Government fiscal watchdog, the Office for Budget Responsibility, predict that social landlord rents will be 12% lower in 2020 than previously expected prior to the July budget announcement.
This is as a result of reforms to the budget which will require social landlords to reduce their rents by 1% a year over the next 5 years – a stark contrast to coalition promises made in 2014 that allowed landlords to raise their rent charges based on inflation predictions over the next 10 years or so.
Chancellor George Osborne explained the decision as an effort to end the ratchet effect that have steadily inflated the housing benefit by 21% (up to £24.2bn) since 2010.
Many housing bodies have expressed disapproval for the changes, with many fearing that the cuts being made to UK social housing will result in a £2.6bn loss for local councils over the coming 5 years.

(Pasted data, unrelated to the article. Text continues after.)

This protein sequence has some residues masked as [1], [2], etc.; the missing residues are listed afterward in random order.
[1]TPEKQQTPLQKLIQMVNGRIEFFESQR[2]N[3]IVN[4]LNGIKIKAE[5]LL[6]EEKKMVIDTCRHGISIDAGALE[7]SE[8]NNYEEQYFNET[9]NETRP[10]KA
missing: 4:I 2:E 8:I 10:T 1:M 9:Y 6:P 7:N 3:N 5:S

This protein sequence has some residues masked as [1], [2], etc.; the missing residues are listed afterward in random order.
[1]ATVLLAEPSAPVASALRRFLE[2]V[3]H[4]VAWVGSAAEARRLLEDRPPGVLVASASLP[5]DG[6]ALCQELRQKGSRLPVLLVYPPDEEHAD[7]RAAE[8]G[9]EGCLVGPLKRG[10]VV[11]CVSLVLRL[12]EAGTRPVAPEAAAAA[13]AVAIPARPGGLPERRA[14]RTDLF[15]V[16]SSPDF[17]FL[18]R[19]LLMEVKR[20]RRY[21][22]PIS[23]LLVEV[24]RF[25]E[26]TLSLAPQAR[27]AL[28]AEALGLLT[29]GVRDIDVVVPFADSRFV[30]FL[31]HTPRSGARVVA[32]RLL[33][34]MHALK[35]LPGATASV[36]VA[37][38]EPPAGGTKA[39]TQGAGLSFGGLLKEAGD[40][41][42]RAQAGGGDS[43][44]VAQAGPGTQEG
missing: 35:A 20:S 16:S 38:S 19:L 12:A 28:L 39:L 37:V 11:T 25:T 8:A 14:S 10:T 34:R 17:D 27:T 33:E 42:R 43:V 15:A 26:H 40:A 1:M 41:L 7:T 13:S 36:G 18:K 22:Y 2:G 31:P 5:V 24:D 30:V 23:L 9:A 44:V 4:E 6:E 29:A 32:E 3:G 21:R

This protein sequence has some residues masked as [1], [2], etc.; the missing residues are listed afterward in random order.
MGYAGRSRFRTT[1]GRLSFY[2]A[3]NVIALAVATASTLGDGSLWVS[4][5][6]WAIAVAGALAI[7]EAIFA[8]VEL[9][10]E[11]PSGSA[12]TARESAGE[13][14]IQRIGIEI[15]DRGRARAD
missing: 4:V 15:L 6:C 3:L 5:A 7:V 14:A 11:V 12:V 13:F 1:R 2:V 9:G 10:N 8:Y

Umbrella body the National Housing Federation have suggested that - as a direct result of the Chancellor’s cuts - a minimum of 27,000 housing association homes in planning will be cancelled at a time when the country is in dire need of housing to meet demand.
Credit rating agency Moody’s stated that Osborne’s cuts would lower the annual turnover for housing associations by up to 7%, depress operating margins and steadly erode cash reserves.
The Local Government Association (LGA) think that the Conservatives should lift the current cap in place on council borrowing in a bid to assist local authorities in funding the delivery of more quality affordable housing.
Local Government Association chairman LGA Gary Porter “if we are to see the crucially needed numbers of homes built, councils must have a lead role in house building and be allowed to reinvest in the homes and infrastructure that they are best placed to help deliver.”